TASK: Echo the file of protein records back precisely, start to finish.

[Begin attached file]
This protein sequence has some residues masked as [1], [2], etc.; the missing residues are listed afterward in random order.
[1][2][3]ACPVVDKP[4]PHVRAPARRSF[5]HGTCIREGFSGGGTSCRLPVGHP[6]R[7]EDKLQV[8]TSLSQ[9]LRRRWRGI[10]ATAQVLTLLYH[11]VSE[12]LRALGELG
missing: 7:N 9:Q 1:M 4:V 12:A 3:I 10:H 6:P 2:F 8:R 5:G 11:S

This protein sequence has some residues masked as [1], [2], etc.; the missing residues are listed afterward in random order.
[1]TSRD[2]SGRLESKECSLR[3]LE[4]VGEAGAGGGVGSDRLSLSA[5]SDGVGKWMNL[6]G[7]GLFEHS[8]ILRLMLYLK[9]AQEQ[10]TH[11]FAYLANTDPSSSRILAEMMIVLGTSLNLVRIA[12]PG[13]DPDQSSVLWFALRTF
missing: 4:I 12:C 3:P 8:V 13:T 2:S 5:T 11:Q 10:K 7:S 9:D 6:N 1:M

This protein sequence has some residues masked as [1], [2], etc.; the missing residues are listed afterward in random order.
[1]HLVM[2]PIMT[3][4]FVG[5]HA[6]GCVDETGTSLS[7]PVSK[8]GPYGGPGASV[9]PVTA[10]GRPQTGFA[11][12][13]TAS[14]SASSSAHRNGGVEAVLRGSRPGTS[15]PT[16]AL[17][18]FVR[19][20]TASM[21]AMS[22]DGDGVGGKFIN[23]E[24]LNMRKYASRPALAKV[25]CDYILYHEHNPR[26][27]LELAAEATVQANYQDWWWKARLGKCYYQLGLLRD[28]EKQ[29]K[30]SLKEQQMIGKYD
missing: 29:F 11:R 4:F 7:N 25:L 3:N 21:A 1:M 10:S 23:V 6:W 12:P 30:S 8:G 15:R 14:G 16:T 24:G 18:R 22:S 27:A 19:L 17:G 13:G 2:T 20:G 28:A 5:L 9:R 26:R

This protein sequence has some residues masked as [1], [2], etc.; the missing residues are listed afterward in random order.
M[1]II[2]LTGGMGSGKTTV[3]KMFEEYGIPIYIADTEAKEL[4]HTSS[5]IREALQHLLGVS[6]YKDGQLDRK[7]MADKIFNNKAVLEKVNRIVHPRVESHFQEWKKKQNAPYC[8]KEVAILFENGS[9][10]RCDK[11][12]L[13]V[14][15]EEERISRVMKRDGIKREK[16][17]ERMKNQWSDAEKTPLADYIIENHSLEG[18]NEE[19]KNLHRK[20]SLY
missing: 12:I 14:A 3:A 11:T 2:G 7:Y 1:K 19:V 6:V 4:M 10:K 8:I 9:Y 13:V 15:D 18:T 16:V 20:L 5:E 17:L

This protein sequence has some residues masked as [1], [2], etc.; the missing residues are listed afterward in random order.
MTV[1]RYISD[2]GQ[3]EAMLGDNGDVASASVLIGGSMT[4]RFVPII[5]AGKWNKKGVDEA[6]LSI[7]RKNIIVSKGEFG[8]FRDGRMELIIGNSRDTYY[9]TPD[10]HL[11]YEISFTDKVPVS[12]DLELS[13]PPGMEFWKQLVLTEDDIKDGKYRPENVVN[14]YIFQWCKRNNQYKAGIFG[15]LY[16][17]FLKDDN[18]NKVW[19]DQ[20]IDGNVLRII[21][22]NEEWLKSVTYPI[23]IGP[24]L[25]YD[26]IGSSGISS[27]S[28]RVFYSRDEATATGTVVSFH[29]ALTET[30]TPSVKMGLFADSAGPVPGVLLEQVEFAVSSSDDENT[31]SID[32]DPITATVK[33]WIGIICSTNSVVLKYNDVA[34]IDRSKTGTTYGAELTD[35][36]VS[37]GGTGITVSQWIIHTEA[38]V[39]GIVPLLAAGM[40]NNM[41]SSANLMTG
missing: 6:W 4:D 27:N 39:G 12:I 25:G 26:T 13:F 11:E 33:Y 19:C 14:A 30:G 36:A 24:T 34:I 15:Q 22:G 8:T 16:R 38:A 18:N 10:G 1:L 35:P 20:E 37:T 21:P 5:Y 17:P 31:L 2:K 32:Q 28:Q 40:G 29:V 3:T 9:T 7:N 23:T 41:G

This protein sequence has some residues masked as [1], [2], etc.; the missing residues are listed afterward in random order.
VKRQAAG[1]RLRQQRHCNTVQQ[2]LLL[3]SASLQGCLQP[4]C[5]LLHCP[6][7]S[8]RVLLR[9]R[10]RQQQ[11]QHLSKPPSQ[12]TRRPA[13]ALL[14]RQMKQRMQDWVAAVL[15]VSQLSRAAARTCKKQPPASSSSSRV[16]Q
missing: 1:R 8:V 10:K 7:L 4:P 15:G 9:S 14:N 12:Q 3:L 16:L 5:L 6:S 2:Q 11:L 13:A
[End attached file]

This protein sequence has some residues masked as [1], [2], etc.; the missing residues are listed afterward in random order.
[1][2][3]ACPVVDKP[4]PHVRAPARRSF[5]HGTCIREGFSGGGTSCRLPVGHP[6]R[7]EDKLQV[8]TSLSQ[9]LRRRWRGI[10]ATAQVLTLLYH[11]VSE[12]LRALGELG
missing: 7:N 9:Q 1:M 4:V 12:A 3:I 10:H 6:P 2:F 8:R 5:G 11:S

This protein sequence has some residues masked as [1], [2], etc.; the missing residues are listed afterward in random order.
[1]TSRD[2]SGRLESKECSLR[3]LE[4]VGEAGAGGGVGSDRLSLSA[5]SDGVGKWMNL[6]G[7]GLFEHS[8]ILRLMLYLK[9]AQEQ[10]TH[11]FAYLANTDPSSSRILAEMMIVLGTSLNLVRIA[12]PG[13]DPDQSSVLWFALRTF
missing: 4:I 12:C 3:P 8:V 13:T 2:S 5:T 11:Q 10:K 7:S 9:D 6:N 1:M

This protein sequence has some residues masked as [1], [2], etc.; the missing residues are listed afterward in random order.
[1]HLVM[2]PIMT[3][4]FVG[5]HA[6]GCVDETGTSLS[7]PVSK[8]GPYGGPGASV[9]PVTA[10]GRPQTGFA[11][12][13]TAS[14]SASSSAHRNGGVEAVLRGSRPGTS[15]PT[16]AL[17][18]FVR[19][20]TASM[21]AMS[22]DGDGVGGKFIN[23]E[24]LNMRKYASRPALAKV[25]CDYILYHEHNPR[26][27]LELAAEATVQANYQDWWWKARLGKCYYQLGLLRD[28]EKQ[29]K[30]SLKEQQMIGKYD
missing: 29:F 11:R 4:F 7:N 25:L 3:N 21:A 1:M 10:S 23:V 6:W 12:P 30:S 8:G 15:R 14:G 16:T 24:G 18:R 22:S 27:A 19:L 17:G 13:G 2:T 20:G 28:A 5:L 9:R 26:R

This protein sequence has some residues masked as [1], [2], etc.; the missing residues are listed afterward in random order.
M[1]II[2]LTGGMGSGKTTV[3]KMFEEYGIPIYIADTEAKEL[4]HTSS[5]IREALQHLLGVS[6]YKDGQLDRK[7]MADKIFNNKAVLEKVNRIVHPRVESHFQEWKKKQNAPYC[8]KEVAILFENGS[9][10]RCDK[11][12]L[13]V[14][15]EEERISRVMKRDGIKREK[16][17]ERMKNQWSDAEKTPLADYIIENHSLEG[18]NEE[19]KNLHRK[20]SLY
missing: 12:I 14:A 3:A 11:T 2:G 7:Y 1:K 19:V 6:V 4:M 10:K 8:I 9:Y 13:V 15:D 18:T 16:V 20:L 5:E 17:L

This protein sequence has some residues masked as [1], [2], etc.; the missing residues are listed afterward in random order.
MTV[1]RYISD[2]GQ[3]EAMLGDNGDVASASVLIGGSMT[4]RFVPII[5]AGKWNKKGVDEA[6]LSI[7]RKNIIVSKGEFG[8]FRDGRMELIIGNSRDTYY[9]TPD[10]HL[11]YEISFTDKVPVS[12]DLELS[13]PPGMEFWKQLVLTEDDIKDGKYRPENVVN[14]YIFQWCKRNNQYKAGIFG[15]LY[16][17]FLKDDN[18]NKVW[19]DQ[20]IDGNVLRII[21][22]NEEWLKSVTYPI[23]IGP[24]L[25]YD[26]IGSSGISS[27]S[28]RVFYSRDEATATGTVVSFH[29]ALTET[30]TPSVKMGLFADSAGPVPGVLLEQVEFAVSSSDDENT[31]SID[32]DPITATVK[33]WIGIICSTNSVVLKYNDVA[34]IDRSKTGTTYGAELTD[35][36]VS[37]GGTGITVSQWIIHTEA[38]V[39]GIVPLLAAGM[40]NNM[41]SSANLMTG
missing: 6:W 4:D 27:N 39:G 12:I 25:G 26:T 13:F 11:E 33:Y 19:C 14:A 30:G 36:A 24:T 34:I 15:Q 22:G 8:T 16:R 38:A 18:N 10:G 1:L 35:P 20:E 37:T 21:P 5:Y 17:P 31:L 2:K 32:Q 28:Q 40:G 29:V 3:T 9:T 7:N 23:T 41:G

This protein sequence has some residues masked as [1], [2], etc.; the missing residues are listed afterward in random order.
VKRQAAG[1]RLRQQRHCNTVQQ[2]LLL[3]SASLQGCLQP[4]C[5]LLHCP[6][7]S[8]RVLLR[9]R[10]RQQQ[11]QHLSKPPSQ[12]TRRPA[13]ALL[14]RQMKQRMQDWVAAVL[15]VSQLSRAAARTCKKQPPASSSSSRV[16]Q
missing: 1:R 8:V 10:K 7:L 4:P 15:G 9:S 14:N 12:Q 3:L 16:L 5:L 6:S 2:Q 11:L 13:A